“Even in time-sensitive situations, sometimes that’s the most important time to sit back and think, ‘Is this the best piece of communication that I want to put my name on and send out now? Is it the most accurate, helpful and effective way to do things right now? Can it wait maybe five more minutes before we send this?’ You’d be amazed what could happen in five minutes,” said Daria.
Randall Huffaker, president of Alchemist Branding and instructor for a social media class at The University of Alabama, agreed that we must be cognizant of the influence we allow digital platforms to have on our lives.
“Focus and get offline periodically,” Huffaker explained. “There are points in my day that I want to be just anonymous, disappear — I don’t want to be ‘on.’ This [his iPhone] eliminated that. So with that, take time to take yourself out of that situation, and relax and enjoy.”
Has the digital age changed our quality of communication?
“In four years of teaching this [social media] class, I’ve asked that question,” said Huffaker. “And, unequivocally, I get the answer ‘no.’”
Huffaker’s experience with students shows that instead of the typical, often-dreaded “What are you doing tonight?” filler conversation, now we get more to the point. “The conversation becomes more specific a lot sooner,” said Huffaker. “You get the ancillary stuff and the conversation you have to have as a human out of the way digitally, and when you meet, it’s richer.”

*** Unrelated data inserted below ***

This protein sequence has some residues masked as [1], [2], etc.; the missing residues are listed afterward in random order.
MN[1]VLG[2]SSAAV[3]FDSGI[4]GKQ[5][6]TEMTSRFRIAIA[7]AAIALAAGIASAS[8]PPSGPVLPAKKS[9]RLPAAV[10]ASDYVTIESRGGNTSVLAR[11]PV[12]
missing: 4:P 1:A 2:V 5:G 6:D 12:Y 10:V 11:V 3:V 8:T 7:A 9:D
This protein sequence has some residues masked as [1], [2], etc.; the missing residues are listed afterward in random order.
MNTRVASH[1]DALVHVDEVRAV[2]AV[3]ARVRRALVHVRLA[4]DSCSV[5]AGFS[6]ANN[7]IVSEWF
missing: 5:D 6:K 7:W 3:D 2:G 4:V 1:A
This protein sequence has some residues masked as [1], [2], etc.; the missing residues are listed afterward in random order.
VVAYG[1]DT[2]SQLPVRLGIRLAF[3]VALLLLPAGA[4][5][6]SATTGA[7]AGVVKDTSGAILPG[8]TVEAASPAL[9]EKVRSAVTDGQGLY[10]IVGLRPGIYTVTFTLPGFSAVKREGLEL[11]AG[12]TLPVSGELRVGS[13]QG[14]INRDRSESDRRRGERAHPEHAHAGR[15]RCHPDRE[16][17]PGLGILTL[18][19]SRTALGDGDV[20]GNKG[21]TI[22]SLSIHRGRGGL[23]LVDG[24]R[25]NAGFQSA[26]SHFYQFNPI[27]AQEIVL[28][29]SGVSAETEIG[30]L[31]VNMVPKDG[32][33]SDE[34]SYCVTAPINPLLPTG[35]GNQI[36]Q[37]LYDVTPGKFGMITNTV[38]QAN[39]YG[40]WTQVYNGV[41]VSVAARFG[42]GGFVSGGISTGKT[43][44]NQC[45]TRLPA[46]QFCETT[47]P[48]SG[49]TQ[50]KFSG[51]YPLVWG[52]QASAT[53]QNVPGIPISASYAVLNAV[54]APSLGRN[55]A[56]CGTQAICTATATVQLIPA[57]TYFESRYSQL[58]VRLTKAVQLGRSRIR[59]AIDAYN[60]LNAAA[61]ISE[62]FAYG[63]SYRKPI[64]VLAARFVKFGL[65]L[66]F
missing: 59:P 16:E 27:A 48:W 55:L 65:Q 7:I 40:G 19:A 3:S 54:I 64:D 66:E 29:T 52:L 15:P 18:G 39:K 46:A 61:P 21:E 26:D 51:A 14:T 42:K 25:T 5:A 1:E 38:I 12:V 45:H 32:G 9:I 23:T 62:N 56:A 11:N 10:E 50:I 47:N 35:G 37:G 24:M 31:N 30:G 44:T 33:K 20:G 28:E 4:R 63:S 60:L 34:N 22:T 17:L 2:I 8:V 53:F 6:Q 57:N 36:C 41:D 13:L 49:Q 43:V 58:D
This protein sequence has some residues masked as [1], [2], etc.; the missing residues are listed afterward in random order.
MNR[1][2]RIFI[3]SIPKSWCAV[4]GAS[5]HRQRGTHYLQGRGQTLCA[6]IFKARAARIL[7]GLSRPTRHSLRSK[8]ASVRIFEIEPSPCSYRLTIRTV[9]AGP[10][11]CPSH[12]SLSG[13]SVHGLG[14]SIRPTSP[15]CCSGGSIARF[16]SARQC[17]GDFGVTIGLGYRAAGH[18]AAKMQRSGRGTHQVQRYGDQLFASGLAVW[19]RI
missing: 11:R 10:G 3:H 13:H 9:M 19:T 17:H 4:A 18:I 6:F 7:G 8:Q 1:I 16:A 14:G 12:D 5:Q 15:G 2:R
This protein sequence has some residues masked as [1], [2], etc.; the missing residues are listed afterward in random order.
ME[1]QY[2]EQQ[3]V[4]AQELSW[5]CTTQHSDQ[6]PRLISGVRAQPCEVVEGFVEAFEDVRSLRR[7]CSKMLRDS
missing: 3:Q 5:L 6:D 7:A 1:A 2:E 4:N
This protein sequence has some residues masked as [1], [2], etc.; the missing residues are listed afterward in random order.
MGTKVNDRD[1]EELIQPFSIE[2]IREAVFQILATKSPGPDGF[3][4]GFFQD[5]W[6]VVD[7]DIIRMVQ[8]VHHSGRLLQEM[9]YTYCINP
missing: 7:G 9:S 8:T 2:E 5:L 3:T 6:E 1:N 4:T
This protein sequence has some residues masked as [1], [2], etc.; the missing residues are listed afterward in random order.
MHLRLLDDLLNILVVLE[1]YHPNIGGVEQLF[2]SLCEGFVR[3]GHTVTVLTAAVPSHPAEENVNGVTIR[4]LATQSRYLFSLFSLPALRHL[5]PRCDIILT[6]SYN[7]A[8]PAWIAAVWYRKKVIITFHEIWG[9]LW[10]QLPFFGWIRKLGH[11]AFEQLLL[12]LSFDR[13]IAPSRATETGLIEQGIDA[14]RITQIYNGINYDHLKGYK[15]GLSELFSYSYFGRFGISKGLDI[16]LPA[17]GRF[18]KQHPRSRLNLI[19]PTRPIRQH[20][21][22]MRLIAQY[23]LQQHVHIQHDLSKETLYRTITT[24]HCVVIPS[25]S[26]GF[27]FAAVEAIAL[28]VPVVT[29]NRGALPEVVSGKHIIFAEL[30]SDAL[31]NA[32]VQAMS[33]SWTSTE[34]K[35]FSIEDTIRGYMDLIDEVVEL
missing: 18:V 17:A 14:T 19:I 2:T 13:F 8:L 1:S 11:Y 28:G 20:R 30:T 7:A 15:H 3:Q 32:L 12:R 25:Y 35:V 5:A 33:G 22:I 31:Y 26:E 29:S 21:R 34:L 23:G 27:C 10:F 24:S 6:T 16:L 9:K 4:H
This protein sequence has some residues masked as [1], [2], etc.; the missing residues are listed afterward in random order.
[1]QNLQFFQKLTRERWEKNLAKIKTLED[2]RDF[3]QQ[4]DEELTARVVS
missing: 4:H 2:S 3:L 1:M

Still, Rosen cautioned against relying too much on virtual communication, especially for the up-and-coming generations who will be born into a world where Facebook and Snapchat are as commonplace as play dates and sleepovers.
“It is critical that, particularly at a young age, we spend a lot of time communicating face to face so that we learn how to identify nonverbal communication signs,” said Rosen. “In addition, if you are communicating virtually, it is best to not assume you know someone’s emotional or physical or mental context and instead ask the person. Assuming context leads to miscommunication.”
So, to sum it all up, the necessity to use digital means of communication for professional and personal gains will not change. It is our ability to deal with it and to successfully integrate it into our lives — without losing the visceral instincts and in-person interactions that make us human — that must not lag behind.